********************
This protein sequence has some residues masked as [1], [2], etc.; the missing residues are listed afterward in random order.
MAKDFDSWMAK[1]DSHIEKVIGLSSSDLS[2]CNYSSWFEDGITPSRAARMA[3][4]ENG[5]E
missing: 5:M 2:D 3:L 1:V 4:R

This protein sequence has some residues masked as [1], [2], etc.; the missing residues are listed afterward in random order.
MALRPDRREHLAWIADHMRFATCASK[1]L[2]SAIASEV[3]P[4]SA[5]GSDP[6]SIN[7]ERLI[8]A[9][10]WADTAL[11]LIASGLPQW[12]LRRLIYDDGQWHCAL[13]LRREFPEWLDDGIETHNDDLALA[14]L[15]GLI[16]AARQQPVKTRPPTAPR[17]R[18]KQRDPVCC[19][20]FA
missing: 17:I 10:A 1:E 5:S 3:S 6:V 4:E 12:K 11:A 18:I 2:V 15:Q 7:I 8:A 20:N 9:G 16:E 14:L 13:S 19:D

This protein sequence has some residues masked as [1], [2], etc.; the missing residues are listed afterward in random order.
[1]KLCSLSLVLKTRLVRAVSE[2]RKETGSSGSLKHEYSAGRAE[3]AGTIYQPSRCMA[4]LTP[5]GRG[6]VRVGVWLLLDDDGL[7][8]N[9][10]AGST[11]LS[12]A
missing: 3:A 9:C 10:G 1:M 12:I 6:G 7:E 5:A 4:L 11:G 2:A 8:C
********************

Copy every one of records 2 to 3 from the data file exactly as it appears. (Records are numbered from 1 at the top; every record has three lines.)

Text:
This protein sequence has some residues masked as [1], [2], etc.; the missing residues are listed afterward in random order.
MALRPDRREHLAWIADHMRFATCASK[1]L[2]SAIASEV[3]P[4]SA[5]GSDP[6]SIN[7]ERLI[8]A[9][10]WADTAL[11]LIASGLPQW[12]LRRLIYDDGQWHCAL[13]LRREFPEWLDDGIETHNDDLALA[14]L[15]GLI[16]AARQQPVKTRPPTAPR[17]R[18]KQRDPVCC[19][20]FA
missing: 17:I 10:A 1:E 5:S 3:S 6:V 4:E 12:K 11:A 18:I 2:V 15:Q 7:I 8:A 20:N 9:G 16:E 14:L 13:S 19:D

This protein sequence has some residues masked as [1], [2], etc.; the missing residues are listed afterward in random order.
[1]KLCSLSLVLKTRLVRAVSE[2]RKETGSSGSLKHEYSAGRAE[3]AGTIYQPSRCMA[4]LTP[5]GRG[6]VRVGVWLLLDDDGL[7][8]N[9][10]AGST[11]LS[12]A
missing: 3:A 9:C 10:G 1:M 12:I 6:G 7:E 5:A 4:L 11:G 2:A 8:C